Scarab Beetle MoundsSome of you may have noticed small mounds of sand ranging 5” to 7” wide and 2” to 3” high on some lawns, fields and pastures.  No, they’re not baby Pocket Gophers!  They’re Florida Deep Digger Scarab Beetles!  There’s no need to worry.  This particular species does not feed on the roots of grass, unlike the dreaded white grubs which grow up to be May/June Beetles, Masked Chafers or Green June Beetles.

Deep Diggers are unique insects because they are Winter breeders.  From November through March, you can see their mounds in sparse sandy lawns throughout Scarab Beetle on Moundour service area, especially in sandhill type habitats.  Strangely enough, they do not occur in the Panhandle, though. 

During mating season, the female digs a burrow that goes straight down to depths between four and ten feet.  I bet you’re thinking, that’s incredible!  At the end of the burrow, she constructs a cell at a 90° angle.  She then packs the cell with organic debris such as leaf litter, acorns and pine straw.  She will lay one egg in the cell.  The larva will feed off the debris until it’s all consumed and then enter into the pupal stage.  It takes nearly one year to complete its life cycle!  Now that’s profound, hence its scientific name, Peltotrupes Peltotrupes profundusprofundus.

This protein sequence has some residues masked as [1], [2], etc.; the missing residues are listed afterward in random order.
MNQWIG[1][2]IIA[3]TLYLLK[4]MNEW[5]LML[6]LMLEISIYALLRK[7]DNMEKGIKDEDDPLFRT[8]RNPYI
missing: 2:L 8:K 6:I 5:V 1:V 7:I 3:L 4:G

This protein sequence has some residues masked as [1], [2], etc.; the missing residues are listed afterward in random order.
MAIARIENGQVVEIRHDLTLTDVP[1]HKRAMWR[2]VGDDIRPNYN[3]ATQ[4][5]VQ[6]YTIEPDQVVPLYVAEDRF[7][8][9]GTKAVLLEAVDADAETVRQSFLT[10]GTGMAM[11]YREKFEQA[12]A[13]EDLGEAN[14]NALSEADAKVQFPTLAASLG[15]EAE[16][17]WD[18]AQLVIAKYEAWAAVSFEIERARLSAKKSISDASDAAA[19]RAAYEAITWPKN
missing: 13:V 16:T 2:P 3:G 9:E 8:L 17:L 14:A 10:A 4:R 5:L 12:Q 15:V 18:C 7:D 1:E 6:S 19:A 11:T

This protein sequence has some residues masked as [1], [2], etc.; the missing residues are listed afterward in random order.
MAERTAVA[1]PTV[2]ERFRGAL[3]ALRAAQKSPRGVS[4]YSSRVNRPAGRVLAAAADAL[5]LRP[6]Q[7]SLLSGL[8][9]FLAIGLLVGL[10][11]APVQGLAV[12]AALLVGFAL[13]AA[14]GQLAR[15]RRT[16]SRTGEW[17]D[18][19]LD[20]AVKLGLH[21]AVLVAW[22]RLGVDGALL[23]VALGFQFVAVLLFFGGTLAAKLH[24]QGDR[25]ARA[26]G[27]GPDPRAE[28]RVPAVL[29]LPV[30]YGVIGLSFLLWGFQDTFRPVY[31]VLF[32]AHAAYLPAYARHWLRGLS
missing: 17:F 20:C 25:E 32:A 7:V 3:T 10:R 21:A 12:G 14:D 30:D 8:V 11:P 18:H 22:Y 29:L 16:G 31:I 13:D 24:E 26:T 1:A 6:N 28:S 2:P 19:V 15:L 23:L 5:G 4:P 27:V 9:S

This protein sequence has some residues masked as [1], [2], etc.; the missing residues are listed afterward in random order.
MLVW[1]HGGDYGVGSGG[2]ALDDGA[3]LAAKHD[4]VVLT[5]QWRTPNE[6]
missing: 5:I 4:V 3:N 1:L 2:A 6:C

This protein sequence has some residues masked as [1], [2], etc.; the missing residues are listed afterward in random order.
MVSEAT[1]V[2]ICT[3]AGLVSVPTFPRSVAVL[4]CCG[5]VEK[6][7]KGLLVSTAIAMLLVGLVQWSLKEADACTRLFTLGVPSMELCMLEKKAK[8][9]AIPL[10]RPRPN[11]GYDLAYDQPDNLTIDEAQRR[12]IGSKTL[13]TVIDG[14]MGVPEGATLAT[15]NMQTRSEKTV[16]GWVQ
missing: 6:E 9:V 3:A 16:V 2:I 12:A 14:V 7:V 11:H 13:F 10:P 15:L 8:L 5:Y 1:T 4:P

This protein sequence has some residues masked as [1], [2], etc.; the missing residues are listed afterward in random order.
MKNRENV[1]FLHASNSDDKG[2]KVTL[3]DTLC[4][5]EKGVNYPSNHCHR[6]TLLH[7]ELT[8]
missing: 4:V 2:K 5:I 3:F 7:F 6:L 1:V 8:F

In Florida, we have two species of Deep Diggers.  We have the Florida Deep Digger and the Ocala Deep Digger.  The Ocala Deep Digger has a limited range in isolated parts of Sand Pine habitats in the Ocala National Forest.

If you want to try your luck at finding one of these shining blue or blue/green jewels, here’s what to do.  Find a mound and clear the debris from around the perimeter.  The actual hole is not in the center of the mound, but on the edge of the mound.  The beetle crawls out of the hole in the ground and enters another hole at the base of the mound.  It actually pushes the dirt to the center of the mound and up the middle.  Ocala Deep Digger Scarab Beetle Peltotrupes youngiThat’s why some mounds are several inches high.  Move your hand slowly through the mound and if you’re lucky you may find one in the mound.  If you find one, admire it for its beauty and then release it back where you found it.  Now, go try to find one!